With this “photographic portrait of the University of New Mexico,” the folks at UNM Press bring together three of the university’s most devoted chroniclers to capture the complexity of the campus’s architectural landscape. Author V.B. Price’s exultant introduction offers an idiosyncratic yet informative summary history of the university itself, and former university architect Van Dorn Hooker lends his authoritative imprimatur as the book’s credited “producer.” But, without question, the nearly one hundred images from the lens of acclaimed Albuquerque-based photographer Robert Reck provide the real reason to pick up this book. (A widely published and internationally recognized Architectural and Interior Design photographer, Reck is a contributing photographer to Architectural Digest and served as the lead photographer for the now notorious 1987 book, Santa Fe Style, which UNM Professor Marta Weigle claimed “canonized and popularized” the contemporary notion of Southwestern décor for a global market.)
In The University of New Mexico, Robert Reck’s images amplify the dimensions of UNM’s architectural landscapes in uncommon, captivating ways. Reck's photography discerns the distinctive beauty of his architectural subjects at both the most grand and intimate of scale. On the one hand, Reck ably highlights the simple, holistic beauty of two of UNM’s newest, most visible and most commented-upon buildings (the UNM Hospital and the new George Pearl Hall). On the other, Reck’s camera deftly captures some of the most emblematic architectural “experiences” offered by UNM’s campus – what it’s like to walk through “The Center of the Universe,” or sit by the duck pond, or be on the inside of the College of Education’s multicolored glass wall – while also suggesting new ones. (My own casual stroll down the staircase at the center of the SUB has likely been forever transformed by Robert Reck’s breathtaking photograph from its top landing.) To be sure, Reck’s photographs are perhaps most luminous when unpeopled, but every image collected in this volume confirms Reck’s reputation as a master of composition and light.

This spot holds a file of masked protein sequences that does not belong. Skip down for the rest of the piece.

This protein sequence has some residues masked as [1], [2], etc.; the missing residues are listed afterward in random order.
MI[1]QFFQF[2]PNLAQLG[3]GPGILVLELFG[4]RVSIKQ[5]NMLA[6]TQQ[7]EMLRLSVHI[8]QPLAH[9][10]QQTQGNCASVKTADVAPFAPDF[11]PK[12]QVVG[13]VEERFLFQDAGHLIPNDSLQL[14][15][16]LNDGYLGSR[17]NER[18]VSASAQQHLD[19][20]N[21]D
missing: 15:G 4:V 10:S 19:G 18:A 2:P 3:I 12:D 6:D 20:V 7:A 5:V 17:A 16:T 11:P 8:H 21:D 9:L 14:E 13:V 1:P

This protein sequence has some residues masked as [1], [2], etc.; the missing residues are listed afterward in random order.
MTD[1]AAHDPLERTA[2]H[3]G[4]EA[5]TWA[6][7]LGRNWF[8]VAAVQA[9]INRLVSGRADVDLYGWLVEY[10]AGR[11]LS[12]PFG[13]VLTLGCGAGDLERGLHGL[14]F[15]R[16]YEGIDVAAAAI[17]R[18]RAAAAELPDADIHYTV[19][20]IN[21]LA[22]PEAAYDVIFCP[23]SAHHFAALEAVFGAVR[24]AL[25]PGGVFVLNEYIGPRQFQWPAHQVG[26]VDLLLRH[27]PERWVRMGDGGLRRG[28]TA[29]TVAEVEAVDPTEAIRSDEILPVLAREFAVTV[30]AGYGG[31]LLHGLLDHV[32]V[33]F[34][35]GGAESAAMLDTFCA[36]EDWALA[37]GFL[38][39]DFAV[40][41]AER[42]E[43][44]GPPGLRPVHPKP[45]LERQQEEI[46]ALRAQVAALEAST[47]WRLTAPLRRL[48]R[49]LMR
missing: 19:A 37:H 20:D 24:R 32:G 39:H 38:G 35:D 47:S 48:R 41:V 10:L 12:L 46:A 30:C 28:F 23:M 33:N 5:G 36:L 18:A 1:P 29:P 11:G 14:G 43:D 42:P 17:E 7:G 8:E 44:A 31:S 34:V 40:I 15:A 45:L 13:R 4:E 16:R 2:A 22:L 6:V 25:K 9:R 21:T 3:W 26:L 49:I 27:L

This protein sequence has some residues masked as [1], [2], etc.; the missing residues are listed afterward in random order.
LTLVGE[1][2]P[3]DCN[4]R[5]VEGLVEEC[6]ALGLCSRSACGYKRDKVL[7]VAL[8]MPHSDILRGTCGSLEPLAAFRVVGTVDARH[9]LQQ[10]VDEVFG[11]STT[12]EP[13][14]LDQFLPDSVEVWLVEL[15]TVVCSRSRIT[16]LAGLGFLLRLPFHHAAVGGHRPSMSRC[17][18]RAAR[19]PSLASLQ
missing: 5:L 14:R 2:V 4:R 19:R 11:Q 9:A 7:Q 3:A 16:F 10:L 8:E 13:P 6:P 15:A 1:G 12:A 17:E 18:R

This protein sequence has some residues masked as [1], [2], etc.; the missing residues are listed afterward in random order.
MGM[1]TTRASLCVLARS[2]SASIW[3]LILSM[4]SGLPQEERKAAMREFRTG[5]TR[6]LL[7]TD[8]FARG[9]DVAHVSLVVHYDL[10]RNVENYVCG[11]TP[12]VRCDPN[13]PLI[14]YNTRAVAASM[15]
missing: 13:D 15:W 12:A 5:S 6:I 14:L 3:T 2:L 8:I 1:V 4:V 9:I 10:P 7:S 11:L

Perhaps inevitably, though, any book proclaiming itself a “photographic portrait” of a place, space, and institution central – at least briefly – within the lives of hundreds of thousands of New Mexicans opens itself to easy critiques of what’s not included in its pages. And as one of those New Mexicans, I was struck by some of the omissions. As I turned the pages, I wanted to see what Reck’s camera might show me about the notorious “skirt” of Ortega Hall. Or the angular tumble that is the Humanities building. Or fraternity row’s architectural hodge-podge. And while the numerous images of the newer medical buildings along the northerly stretch of University Boulevard are interesting, the relative absence of – say – the Center for the Arts, Johnson Center, or Centennial Library from this “portrait” is conspicuous (especially when a full page is devoted to a pretty picture of a trumpet blossom). The lack of a discernible organizing principle helps little to rationalize such editorial decisions, and the absence of archival details (like dates of construction or the architect’s name) limit this volume’s utility as a reference text.
Yet The University of New Mexico remains a beautiful book, replete with extraordinary images from one of the Duke City’s most noted photographers. Leafing through it will almost certainly inspire anyone who knows UNM to reflect upon their own favorite campus spaces and places – and possibly give inspiration to pick up a camera and compose their own “photographic portrait of the University of New Mexico.”